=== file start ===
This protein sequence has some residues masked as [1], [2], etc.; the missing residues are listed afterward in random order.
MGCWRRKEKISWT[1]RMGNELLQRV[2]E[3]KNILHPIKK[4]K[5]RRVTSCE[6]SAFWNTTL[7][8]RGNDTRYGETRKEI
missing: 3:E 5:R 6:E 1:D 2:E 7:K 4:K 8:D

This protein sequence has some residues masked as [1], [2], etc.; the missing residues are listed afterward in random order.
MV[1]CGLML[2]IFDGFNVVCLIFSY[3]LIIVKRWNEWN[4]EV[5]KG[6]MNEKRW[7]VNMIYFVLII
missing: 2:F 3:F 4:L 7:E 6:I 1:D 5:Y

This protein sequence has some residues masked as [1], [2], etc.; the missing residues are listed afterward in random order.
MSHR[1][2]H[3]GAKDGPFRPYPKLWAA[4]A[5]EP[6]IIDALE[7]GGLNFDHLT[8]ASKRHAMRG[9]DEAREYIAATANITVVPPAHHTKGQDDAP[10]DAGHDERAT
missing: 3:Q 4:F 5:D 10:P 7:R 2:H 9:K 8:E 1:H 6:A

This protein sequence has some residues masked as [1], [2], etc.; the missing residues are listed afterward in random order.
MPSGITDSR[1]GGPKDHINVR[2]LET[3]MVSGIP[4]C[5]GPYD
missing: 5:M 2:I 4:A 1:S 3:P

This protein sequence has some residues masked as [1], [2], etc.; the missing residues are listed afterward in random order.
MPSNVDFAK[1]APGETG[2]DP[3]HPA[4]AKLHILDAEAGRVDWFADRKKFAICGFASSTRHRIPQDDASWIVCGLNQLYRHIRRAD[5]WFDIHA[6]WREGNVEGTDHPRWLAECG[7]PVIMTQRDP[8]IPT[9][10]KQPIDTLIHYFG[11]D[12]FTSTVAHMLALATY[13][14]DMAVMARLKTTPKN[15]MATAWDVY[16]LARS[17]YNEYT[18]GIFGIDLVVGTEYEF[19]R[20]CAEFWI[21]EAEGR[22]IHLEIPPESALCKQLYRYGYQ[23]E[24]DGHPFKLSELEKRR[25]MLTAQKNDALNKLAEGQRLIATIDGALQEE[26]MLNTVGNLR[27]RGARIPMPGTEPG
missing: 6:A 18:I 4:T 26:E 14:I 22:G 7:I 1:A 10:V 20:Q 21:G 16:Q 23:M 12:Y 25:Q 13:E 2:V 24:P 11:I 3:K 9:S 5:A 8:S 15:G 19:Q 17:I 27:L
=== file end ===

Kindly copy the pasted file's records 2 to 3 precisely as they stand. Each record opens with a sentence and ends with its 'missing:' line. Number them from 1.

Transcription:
This protein sequence has some residues masked as [1], [2], etc.; the missing residues are listed afterward in random order.
MV[1]CGLML[2]IFDGFNVVCLIFSY[3]LIIVKRWNEWN[4]EV[5]KG[6]MNEKRW[7]VNMIYFVLII
missing: 2:F 3:F 4:L 7:E 6:I 1:D 5:Y

This protein sequence has some residues masked as [1], [2], etc.; the missing residues are listed afterward in random order.
MSHR[1][2]H[3]GAKDGPFRPYPKLWAA[4]A[5]EP[6]IIDALE[7]GGLNFDHLT[8]ASKRHAMRG[9]DEAREYIAATANITVVPPAHHTKGQDDAP[10]DAGHDERAT
missing: 3:Q 4:F 5:D 10:P 7:R 2:H 9:K 8:E 1:H 6:A